Somewhat concurrent with the development of the MRF-L and the MRF-3, Cox, Russell, and Robb (1998) reported the development of the Anxiety Rating Scale (ARS). The ARS was developed directly from the CSAI-2 and utilizes two brief statements from the parent test to measure cognitive and somatic anxiety. The ARS was developed using stepwise multiple regression techniques and follow-up concurrent validity checks with the parent CSAI-2 test. Both the MRF-L and ARS independently exhibit concurrent validity coefficients with the CSAI-2 in the magnitude of .60 to .84. It is not known, however, which of the two rating scales would be most predictive of CSAI-2 subscales in the same competitive environment with the same subjects. The purpose of the present investigation, therefore, was to compare the concurrent validity of the MRF-L and ARS in the same competitive environment with the same participants. Because the ARS was originally developed and tested utilizing a sample of 771 volleyball and basketball intramural athletes, it was hypothesized that the current independent sample of volleyball and basketball athletes would yield validity coefficients favoring the ARS over the MRF-L.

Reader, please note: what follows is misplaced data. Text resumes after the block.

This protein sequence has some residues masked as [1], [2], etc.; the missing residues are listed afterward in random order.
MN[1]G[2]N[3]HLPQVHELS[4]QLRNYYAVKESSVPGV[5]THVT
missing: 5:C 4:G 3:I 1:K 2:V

Participants for this research were 418 male and female intramural athletes competing in volleyball or basketball at a large Midwest University. Two-hundred and twenty-four of the subjects competed in volleyball while 194 competed in basketball. The average age of the 211 male athletes was 20.3 yr (SD = 1.96), while the average age of the 207 female athletes was 19.2 yr (SD = 1.11). Use of human subjects for the purpose of research was approved by the appropriate University human subject's committee and anonymity assured.


The instruments used for collecting anxiety data were the Competitive State Anxiety Inventory-2 (CSAI-2), the Anxiety Rating Scale (ARS), and the Mental Readiness Form (MRFL). The CSAI-2 is composed of 27-items that measure cognitive state anxiety, somatic state anxiety, and self-confidence. Details associated with the development and testing of the CSAI-2 are reported by Martens, Vealey, and Burton (1990).

The MRF-L (Krane, 1994) is composed of three brief statements associated with an 11 point Likert scale. The three brief statements, associated with cognitive anxiety, somatic anxiety, and self-confidence respectively, are "my thoughts are", my body feels", and "I am feeling." The anchors for the "my thoughts are" cognitive anxiety statement were calm and worried. The anchors for the "my body feels" somatic anxiety statement were relaxed and tense. Finally, the anchors for the "I am feeling" self-confidence statement were confident and scared. A high score for self-confidence in the CSAI-2 indicates high self-confidence, whereas a high score for self-confidence on the MRF-L indicates low self-confidence. Thus, the two scales will be negatively correlated.

The ARS (Cox et al., 1998) is composed of three brief statements associated with a seven point Likert scale. The three brief statements in the ARS are as follows: